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The New Story of Failure

Why success i s not sustainable without failure.

I was with a group of 14 year olds last month, part of a 10 days long Leadership program that Aspen runs for kids, half from a reputed top notch school from Delhi and other half an assorted bunch of sponsored kids from government aided schools from various parts of the Country. This was my fourth year working with a program like this.

As I was getting a briefing from the Co-coordinators I heard one particular story many times from different people. It was about Padma, a boy from Ladakh, a quiet but not shy boy.

The participants had to give a 2 minute introduction of themselves, and when Padma spoke his introduction line was “ I come from a school of failures” and then he went on to tell about how he failed class 10th, how he is learning engineering from the actual workshops and making things himself (he really reminded me of Aamir khan from the movie 3 idiots – a known bollywood actor)

What struck me about the story of this boy was not so much him (I have met a few amazing people from Ladakh and I feel something about that environment is contributing to the wisdom – but that is another story) – But how his story was ‘Impacting’ the teachers and the other students from the affluent school and background.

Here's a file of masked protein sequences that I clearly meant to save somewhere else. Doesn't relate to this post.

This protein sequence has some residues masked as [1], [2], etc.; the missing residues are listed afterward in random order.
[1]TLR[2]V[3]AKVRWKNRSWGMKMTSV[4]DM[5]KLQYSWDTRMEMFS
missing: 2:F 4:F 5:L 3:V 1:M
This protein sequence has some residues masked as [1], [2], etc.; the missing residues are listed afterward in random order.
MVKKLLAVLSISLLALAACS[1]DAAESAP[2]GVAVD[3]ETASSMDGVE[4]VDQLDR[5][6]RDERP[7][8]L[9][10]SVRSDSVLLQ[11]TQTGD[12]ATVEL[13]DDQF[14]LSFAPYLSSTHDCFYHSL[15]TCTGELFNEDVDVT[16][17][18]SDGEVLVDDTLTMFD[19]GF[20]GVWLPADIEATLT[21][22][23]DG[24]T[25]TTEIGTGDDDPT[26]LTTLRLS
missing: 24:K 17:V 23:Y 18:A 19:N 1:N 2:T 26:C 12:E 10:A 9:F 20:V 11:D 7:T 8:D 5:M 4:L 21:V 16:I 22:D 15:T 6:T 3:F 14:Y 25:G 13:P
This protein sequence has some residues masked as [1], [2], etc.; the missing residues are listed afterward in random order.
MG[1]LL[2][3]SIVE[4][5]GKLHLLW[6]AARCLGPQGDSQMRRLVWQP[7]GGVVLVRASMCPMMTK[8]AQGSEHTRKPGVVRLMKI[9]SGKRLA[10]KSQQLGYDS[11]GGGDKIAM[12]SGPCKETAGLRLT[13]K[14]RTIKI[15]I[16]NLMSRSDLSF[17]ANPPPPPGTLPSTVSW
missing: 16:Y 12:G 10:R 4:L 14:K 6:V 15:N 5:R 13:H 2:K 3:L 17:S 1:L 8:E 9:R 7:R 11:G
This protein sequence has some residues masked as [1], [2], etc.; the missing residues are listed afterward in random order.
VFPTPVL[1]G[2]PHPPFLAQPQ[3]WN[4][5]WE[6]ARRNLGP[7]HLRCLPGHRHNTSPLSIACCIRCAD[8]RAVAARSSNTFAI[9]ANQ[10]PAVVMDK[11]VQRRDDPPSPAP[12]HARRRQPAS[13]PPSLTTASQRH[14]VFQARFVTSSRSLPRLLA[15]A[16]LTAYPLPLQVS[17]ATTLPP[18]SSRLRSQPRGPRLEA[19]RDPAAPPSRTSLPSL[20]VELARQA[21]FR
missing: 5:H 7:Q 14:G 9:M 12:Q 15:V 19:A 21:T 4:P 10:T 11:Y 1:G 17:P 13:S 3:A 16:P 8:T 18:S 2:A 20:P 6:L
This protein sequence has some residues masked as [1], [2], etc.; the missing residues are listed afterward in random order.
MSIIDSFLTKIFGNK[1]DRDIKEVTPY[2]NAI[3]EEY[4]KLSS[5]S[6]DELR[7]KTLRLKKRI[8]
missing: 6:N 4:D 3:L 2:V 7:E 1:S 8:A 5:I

Clearly it was an Unorthodox introduction and the reactions – gaping mouth and wide eyes confirmed that.

Almost all versions of this story when I heard ended with a breathless “PAUSE” after the opening line.

The silence seemed to be saying, .. .”Can you Believe it?? He spoke about his failure?? – Disbelief !!

And almost immediately a sense of involuntary admiration and respect that said,

Wow he is so secure about himself that he can say this, I wish I could too” – Longing!!

Both these reactions really made me think about the relationship we have with Failure. It is certainly a Taboo word in many cultures in both the worlds – domestic and corporate. It comes with its own legacy of Shame- Guilt – Fear – disappointment – Judgments – non-acceptance- being ostracized – Loss.

Think about it .. how many times have you voluntarily shared your stories of Failure??

How did we end up here as a society?? Failure is looked down on – never given a chance to speak – never acknowledged, shoved under the carpet, hidden from view when guests come home, or dressed up in makeup and brought out with a mask of false bravado.

We have become a society of “Fix-its”.

In my work with organizations and leaders I have seen this same story play out. 

There is a Wall of Fame where “success stories” are celebrated – but why don’t we have Wall of Failures? where Failure stories are celebrated. Don’t we all fail from time to time? 

After all, to quote Edison “I didn’t fail, I just learnt 10000 ways to not make a light bulb”. But, I guess that is just for motivation speech day. Not really meant to be embed in the real world organizational environment (It was Sarcasm)

I find this paradox really confusing – On the one hand we tell people to “Be open” – Be Curious .. Risk takers, dare devils, come up with new ideas – and on the other. we ask them to Fix not fail. Failures is for the weak – tow the line ..be perfect and correct – and yes .. Be Audacious (but hey! take permission before you do)